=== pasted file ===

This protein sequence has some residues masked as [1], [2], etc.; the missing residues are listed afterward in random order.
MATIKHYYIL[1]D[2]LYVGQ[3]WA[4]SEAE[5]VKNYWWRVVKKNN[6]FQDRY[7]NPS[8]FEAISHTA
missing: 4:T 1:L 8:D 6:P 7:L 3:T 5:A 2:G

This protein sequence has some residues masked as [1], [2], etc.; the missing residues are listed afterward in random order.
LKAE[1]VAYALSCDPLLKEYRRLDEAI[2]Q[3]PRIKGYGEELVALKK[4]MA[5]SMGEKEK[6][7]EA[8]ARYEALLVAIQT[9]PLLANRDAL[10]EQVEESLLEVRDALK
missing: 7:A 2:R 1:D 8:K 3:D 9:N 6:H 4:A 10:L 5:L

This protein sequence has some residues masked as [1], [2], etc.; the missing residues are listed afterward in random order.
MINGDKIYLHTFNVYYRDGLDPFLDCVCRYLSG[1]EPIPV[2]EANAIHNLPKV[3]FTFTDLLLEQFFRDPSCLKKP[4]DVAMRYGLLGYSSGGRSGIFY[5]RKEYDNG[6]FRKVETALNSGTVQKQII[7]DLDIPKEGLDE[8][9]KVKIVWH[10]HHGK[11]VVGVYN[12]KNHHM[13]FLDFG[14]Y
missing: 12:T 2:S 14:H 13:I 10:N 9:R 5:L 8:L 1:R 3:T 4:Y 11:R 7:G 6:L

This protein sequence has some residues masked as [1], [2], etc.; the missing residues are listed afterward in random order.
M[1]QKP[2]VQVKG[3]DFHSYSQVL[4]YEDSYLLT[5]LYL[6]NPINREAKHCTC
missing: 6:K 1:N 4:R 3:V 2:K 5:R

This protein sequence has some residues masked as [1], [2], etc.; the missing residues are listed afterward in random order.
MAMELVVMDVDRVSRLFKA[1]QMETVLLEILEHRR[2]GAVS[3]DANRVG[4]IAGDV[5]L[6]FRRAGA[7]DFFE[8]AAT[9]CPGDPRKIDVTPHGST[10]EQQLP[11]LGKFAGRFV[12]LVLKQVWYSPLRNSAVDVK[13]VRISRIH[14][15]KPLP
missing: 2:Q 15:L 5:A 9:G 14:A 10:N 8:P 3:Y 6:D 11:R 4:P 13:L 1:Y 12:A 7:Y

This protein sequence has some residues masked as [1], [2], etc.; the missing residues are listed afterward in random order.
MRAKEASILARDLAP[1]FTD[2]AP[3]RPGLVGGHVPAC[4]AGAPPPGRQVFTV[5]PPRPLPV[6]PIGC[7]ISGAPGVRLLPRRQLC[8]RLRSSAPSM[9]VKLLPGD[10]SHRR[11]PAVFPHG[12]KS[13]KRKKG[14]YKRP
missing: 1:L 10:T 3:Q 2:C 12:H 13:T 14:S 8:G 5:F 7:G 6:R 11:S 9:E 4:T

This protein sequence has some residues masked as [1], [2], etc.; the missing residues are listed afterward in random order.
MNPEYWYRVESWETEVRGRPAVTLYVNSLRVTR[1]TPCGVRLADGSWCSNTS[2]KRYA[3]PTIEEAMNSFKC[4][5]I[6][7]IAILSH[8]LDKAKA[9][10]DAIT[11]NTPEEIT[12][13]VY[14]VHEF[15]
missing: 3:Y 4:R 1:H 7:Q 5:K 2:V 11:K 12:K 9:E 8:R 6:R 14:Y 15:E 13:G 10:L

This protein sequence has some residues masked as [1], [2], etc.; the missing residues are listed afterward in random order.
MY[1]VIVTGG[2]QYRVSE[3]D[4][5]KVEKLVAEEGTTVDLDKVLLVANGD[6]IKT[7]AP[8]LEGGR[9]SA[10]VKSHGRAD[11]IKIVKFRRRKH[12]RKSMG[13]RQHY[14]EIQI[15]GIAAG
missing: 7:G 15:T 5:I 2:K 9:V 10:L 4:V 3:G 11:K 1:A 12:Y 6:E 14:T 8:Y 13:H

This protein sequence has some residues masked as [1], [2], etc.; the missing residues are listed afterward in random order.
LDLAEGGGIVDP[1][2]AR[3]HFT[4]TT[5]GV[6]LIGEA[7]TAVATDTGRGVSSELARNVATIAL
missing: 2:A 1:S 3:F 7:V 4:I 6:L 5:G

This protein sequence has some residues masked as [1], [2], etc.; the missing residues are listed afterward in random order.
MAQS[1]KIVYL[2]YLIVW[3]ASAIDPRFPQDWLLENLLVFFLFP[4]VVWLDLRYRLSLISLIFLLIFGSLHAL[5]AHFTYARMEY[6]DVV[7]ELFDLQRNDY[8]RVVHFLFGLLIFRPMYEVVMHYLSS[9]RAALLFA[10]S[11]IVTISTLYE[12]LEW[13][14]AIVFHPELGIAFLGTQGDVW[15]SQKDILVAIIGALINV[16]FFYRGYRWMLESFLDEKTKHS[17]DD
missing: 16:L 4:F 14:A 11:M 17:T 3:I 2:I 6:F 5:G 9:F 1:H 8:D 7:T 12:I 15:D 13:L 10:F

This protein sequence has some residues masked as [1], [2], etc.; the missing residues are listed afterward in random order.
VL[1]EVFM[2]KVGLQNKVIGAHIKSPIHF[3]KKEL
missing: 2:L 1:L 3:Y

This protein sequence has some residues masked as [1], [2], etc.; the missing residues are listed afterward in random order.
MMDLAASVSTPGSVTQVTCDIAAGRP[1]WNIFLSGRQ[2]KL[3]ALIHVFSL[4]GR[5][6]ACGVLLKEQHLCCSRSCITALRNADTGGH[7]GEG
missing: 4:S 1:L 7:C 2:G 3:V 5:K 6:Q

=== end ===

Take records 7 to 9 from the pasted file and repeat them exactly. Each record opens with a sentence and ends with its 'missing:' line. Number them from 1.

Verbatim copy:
This protein sequence has some residues masked as [1], [2], etc.; the missing residues are listed afterward in random order.
MNPEYWYRVESWETEVRGRPAVTLYVNSLRVTR[1]TPCGVRLADGSWCSNTS[2]KRYA[3]PTIEEAMNSFKC[4][5]I[6][7]IAILSH[8]LDKAKA[9][10]DAIT[11]NTPEEIT[12][13]VY[14]VHEF[15]
missing: 3:Y 4:R 1:H 7:Q 5:K 2:V 11:K 12:K 9:E 8:R 6:R 14:Y 15:E 13:G 10:L

This protein sequence has some residues masked as [1], [2], etc.; the missing residues are listed afterward in random order.
MY[1]VIVTGG[2]QYRVSE[3]D[4][5]KVEKLVAEEGTTVDLDKVLLVANGD[6]IKT[7]AP[8]LEGGR[9]SA[10]VKSHGRAD[11]IKIVKFRRRKH[12]RKSMG[13]RQHY[14]EIQI[15]GIAAG
missing: 7:G 15:T 5:I 2:K 9:V 10:L 4:V 3:G 11:K 1:A 12:Y 6:E 14:T 8:Y 13:H

This protein sequence has some residues masked as [1], [2], etc.; the missing residues are listed afterward in random order.
LDLAEGGGIVDP[1][2]AR[3]HFT[4]TT[5]GV[6]LIGEA[7]TAVATDTGRGVSSELARNVATIAL
missing: 2:A 1:S 3:F 7:V 4:I 6:L 5:G